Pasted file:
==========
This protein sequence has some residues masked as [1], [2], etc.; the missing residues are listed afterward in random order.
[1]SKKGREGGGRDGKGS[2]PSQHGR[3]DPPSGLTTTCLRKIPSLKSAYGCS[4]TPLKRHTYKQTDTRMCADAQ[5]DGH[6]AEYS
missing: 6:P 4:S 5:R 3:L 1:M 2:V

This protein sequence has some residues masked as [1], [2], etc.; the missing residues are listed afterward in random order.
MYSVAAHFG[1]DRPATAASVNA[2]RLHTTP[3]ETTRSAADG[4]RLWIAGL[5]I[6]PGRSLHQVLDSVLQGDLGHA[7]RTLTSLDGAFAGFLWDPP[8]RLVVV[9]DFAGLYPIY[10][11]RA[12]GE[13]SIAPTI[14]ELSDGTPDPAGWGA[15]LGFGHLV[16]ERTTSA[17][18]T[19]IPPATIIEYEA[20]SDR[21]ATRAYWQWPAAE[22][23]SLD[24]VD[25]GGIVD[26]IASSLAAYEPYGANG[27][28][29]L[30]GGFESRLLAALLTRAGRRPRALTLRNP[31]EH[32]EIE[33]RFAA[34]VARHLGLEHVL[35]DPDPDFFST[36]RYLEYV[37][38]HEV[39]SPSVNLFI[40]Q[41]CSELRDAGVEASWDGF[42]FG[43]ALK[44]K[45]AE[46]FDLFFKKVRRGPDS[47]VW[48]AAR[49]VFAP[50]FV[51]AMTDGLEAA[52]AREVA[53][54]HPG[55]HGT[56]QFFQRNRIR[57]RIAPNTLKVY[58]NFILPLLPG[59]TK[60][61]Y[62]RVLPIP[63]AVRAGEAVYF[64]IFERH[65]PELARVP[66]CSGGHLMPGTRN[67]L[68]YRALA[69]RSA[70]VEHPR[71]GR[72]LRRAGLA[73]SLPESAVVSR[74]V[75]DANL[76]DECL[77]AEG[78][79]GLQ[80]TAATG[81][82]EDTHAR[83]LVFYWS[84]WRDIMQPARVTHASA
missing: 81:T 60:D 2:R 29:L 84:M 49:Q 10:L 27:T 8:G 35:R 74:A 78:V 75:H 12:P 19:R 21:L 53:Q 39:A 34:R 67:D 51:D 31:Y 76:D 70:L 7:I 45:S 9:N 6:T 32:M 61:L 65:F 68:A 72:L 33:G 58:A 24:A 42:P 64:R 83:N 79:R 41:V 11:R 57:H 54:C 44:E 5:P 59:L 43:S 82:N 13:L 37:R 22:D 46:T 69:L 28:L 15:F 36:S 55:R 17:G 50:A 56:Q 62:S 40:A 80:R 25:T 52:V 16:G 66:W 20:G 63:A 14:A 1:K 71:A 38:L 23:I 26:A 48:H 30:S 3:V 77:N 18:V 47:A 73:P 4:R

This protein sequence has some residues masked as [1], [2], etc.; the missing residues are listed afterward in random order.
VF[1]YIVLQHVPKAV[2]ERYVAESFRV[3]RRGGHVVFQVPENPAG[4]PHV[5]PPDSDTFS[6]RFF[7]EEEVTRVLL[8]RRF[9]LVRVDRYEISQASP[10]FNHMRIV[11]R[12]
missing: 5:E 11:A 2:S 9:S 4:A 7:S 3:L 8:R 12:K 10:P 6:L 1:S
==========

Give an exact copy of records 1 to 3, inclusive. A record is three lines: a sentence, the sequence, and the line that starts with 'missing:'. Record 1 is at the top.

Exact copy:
This protein sequence has some residues masked as [1], [2], etc.; the missing residues are listed afterward in random order.
[1]SKKGREGGGRDGKGS[2]PSQHGR[3]DPPSGLTTTCLRKIPSLKSAYGCS[4]TPLKRHTYKQTDTRMCADAQ[5]DGH[6]AEYS
missing: 6:P 4:S 5:R 3:L 1:M 2:V

This protein sequence has some residues masked as [1], [2], etc.; the missing residues are listed afterward in random order.
MYSVAAHFG[1]DRPATAASVNA[2]RLHTTP[3]ETTRSAADG[4]RLWIAGL[5]I[6]PGRSLHQVLDSVLQGDLGHA[7]RTLTSLDGAFAGFLWDPP[8]RLVVV[9]DFAGLYPIY[10][11]RA[12]GE[13]SIAPTI[14]ELSDGTPDPAGWGA[15]LGFGHLV[16]ERTTSA[17][18]T[19]IPPATIIEYEA[20]SDR[21]ATRAYWQWPAAE[22][23]SLD[24]VD[25]GGIVD[26]IASSLAAYEPYGANG[27][28][29]L[30]GGFESRLLAALLTRAGRRPRALTLRNP[31]EH[32]EIE[33]RFAA[34]VARHLGLEHVL[35]DPDPDFFST[36]RYLEYV[37][38]HEV[39]SPSVNLFI[40]Q[41]CSELRDAGVEASWDGF[42]FG[43]ALK[44]K[45]AE[46]FDLFFKKVRRGPDS[47]VW[48]AAR[49]VFAP[50]FV[51]AMTDGLEAA[52]AREVA[53][54]HPG[55]HGT[56]QFFQRNRIR[57]RIAPNTLKVY[58]NFILPLLPG[59]TK[60][61]Y[62]RVLPIP[63]AVRAGEAVYF[64]IFERH[65]PELARVP[66]CSGGHLMPGTRN[67]L[68]YRALA[69]RSA[70]VEHPR[71]GR[72]LRRAGLA[73]SLPESAVVSR[74]V[75]DANL[76]DECL[77]AEG[78][79]GLQ[80]TAATG[81][82]EDTHAR[83]LVFYWS[84]WRDIMQPARVTHASA
missing: 81:T 60:D 2:R 29:L 84:M 49:Q 10:L 27:T 8:G 35:R 74:A 78:V 75:H 12:P 19:R 21:L 53:Q 39:A 34:R 67:D 51:D 31:Y 76:D 70:L 7:I 45:S 9:N 6:T 32:M 61:L 65:F 68:A 72:L 33:G 58:A 24:A 42:P 64:R 83:N 79:R 41:V 11:R 57:H 54:C 44:E 5:P 59:L 43:S 82:N 13:L 37:R 22:D 46:T 69:L 28:L 15:F 36:S 55:R 17:G 50:A 56:Q 62:S 40:A 80:R 25:T 52:V 16:G 66:W 20:G 63:A 14:A 1:K 71:A 38:L 23:I 26:A 48:H 30:S 3:V 77:N 18:V 47:A 73:P 4:R

This protein sequence has some residues masked as [1], [2], etc.; the missing residues are listed afterward in random order.
VF[1]YIVLQHVPKAV[2]ERYVAESFRV[3]RRGGHVVFQVPENPAG[4]PHV[5]PPDSDTFS[6]RFF[7]EEEVTRVLL[8]RRF[9]LVRVDRYEISQASP[10]FNHMRIV[11]R[12]
missing: 5:E 11:A 2:S 9:S 4:A 7:S 3:L 8:R 12:K 10:P 6:L 1:S